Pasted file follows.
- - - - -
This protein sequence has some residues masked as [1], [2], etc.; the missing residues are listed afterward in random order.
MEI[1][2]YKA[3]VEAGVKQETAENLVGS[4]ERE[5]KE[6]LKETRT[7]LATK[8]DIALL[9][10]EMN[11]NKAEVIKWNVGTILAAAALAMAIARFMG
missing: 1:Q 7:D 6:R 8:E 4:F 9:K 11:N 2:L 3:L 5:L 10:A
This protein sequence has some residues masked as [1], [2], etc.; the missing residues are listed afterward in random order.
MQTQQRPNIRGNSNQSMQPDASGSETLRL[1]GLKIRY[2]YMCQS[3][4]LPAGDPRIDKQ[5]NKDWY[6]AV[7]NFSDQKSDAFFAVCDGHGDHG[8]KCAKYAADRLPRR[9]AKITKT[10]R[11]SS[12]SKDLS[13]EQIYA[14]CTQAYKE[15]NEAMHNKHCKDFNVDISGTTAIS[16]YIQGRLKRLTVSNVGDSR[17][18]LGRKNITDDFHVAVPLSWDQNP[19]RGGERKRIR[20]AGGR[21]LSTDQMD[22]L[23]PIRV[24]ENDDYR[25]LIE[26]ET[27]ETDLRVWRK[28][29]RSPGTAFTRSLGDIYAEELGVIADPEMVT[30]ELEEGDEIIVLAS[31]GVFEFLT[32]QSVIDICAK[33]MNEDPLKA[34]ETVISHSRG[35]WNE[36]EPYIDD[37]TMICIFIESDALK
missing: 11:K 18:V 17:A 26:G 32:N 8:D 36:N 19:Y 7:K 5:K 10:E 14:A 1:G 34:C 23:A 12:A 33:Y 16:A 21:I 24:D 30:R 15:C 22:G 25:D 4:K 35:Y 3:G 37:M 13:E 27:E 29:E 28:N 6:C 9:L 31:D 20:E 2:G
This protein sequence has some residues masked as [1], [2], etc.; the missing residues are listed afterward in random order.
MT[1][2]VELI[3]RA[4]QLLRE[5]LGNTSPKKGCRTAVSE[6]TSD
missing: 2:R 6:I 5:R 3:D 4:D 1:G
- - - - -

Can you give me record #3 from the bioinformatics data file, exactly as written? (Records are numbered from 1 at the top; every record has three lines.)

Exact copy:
This protein sequence has some residues masked as [1], [2], etc.; the missing residues are listed afterward in random order.
MT[1][2]VELI[3]RA[4]QLLRE[5]LGNTSPKKGCRTAVSE[6]TSD
missing: 2:R 6:I 5:R 3:D 4:D 1:G